This guest post from Jason is part of the “reader stories” feature at Get Rich Slowly. Some stories contain general advice; others are examples of how a GRS reader achieved financial success — or failure. These stories feature folks from all levels of financial maturity and with all sorts of incomes. Jason and his wife run Gravity Switch, a company that does web development and iPhone/iPad development.

In addition to doing the grocery shopping, I pay the bills in my family. A few years ago, I found out a way to put about $70 back in our pockets every year. Half was expected, but half of it was a surprise.

I’m a big believer in J.D.’s switch from anti-credit card to pro-credit card. I have a rewards card, which I use for everything I can. I pay off the balance in full every month. Because my monthly balance is often over $2,000 (child care, gas, groceries for my family of five, etc.), when I mess up and put the credit card check in the gas bill envelope — or something equally silly — it costs us at least $50 between late fees and interest.

Rather than run the risk of a missed payment, I’ve set up autopay on my account. Since doing so:

  • I haven’t paid a late fee ($25 savings a year)
  • I haven’t paid interest ($25 savings a year)
  • Because I always keep a few months emergency fund in my high interest ING account, I never have to shuffle money to pay

There’s an added bonus. Since my credit card balance is usually about $2,000 a month, and since I’ve set my credit card to pay on the last possible day, I basically keep my money in a high interest savings account for another 15-30 days and earn another $20 a year (at current rates) in interest on that money.

This automation doesn’t save me a fortune, but every little bit counts, right?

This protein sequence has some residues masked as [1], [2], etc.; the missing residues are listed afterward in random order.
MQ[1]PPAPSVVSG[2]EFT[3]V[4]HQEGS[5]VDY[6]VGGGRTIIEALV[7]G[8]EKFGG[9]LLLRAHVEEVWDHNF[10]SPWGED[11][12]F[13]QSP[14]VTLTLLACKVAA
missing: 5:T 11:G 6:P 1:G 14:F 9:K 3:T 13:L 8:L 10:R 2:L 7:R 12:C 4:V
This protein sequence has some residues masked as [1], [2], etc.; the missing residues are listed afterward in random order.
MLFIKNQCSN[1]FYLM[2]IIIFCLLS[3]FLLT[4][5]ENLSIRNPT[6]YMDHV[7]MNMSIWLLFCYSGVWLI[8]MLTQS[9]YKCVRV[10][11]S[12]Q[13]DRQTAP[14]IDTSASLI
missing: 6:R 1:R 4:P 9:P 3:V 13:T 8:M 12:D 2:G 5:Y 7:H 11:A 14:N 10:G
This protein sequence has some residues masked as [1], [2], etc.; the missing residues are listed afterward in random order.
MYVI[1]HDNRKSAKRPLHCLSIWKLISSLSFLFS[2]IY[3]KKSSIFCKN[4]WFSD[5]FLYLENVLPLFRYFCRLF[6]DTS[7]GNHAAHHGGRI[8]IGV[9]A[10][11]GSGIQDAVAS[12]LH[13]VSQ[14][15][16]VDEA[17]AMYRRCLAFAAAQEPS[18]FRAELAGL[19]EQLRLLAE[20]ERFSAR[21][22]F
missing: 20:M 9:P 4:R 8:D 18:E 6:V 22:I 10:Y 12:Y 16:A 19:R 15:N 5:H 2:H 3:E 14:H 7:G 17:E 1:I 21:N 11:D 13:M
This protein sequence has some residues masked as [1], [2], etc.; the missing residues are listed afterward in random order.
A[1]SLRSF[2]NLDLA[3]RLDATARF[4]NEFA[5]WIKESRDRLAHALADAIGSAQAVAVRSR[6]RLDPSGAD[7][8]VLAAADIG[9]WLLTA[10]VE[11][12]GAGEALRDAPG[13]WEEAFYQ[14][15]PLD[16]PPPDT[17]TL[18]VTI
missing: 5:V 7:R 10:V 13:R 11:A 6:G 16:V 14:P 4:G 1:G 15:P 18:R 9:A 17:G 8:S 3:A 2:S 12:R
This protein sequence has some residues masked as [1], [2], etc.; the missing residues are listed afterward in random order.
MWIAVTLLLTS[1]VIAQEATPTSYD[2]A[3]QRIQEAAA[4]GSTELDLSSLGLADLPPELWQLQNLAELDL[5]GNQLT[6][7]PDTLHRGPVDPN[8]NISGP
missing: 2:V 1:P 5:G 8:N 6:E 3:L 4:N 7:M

You can set up autopay by calling your credit card company, or logging into your online account. It usually takes a month or two to go into effect. You need to provide your bank account number, bank name, and bank routing number. It’s important that you set your credit card to pull the money from your bank (as opposed to trying to get your bank to send a check to the credit card company every month). That way it will always be paid in full without any interaction from you, and your credit card company will be liable if there’s a bank holiday, or if there’s some error in payment so you can easily contest the charges.

I’d actually like to automate more of my financial life. My wife and I own some rental property (our old house is now two apartments), and we’re not always good at depositing the checks quickly. At any given time we might have $2,000 in checks to deposit. So, I’m currently in the market for a bank that allows me to deposit checks using my iPhone.

There are apparently a few services that do this, but the only ones I’ve been able to find are either exclusive (i.e. USAA is only available to members of the armed services) or have a per-check limit of $1,000 and a monthly iPhone deposit limit of $3,000. Since my monthly total is over $3,000 and since some of the rent checks are over $1,000, this doesn’t work for me.

Have you deposited checks with a mobile phone before? How does it work for you? Have you found someplace that lets you do this and pays a high interest rate and doesn’t impose low limits?

And more to the point: What parts of your financial life have you automated? Do you autopay your credit cards? Your utility bills? Your rent or mortgage? Or are you nervous about setting up automatic payments? I’m curious how other GRS readers automate their finances.

Reminder: This is a story from one of your fellow readers. Please be nice. After more than a decade of blogging, I have a thick skin, but it can be scary to put your story out in public for the first time. Remember that this guest author isn’t a professional writer, and is just learning about money like you are. Henceforth, unduly nasty comments on readers stories will be removed or edited.

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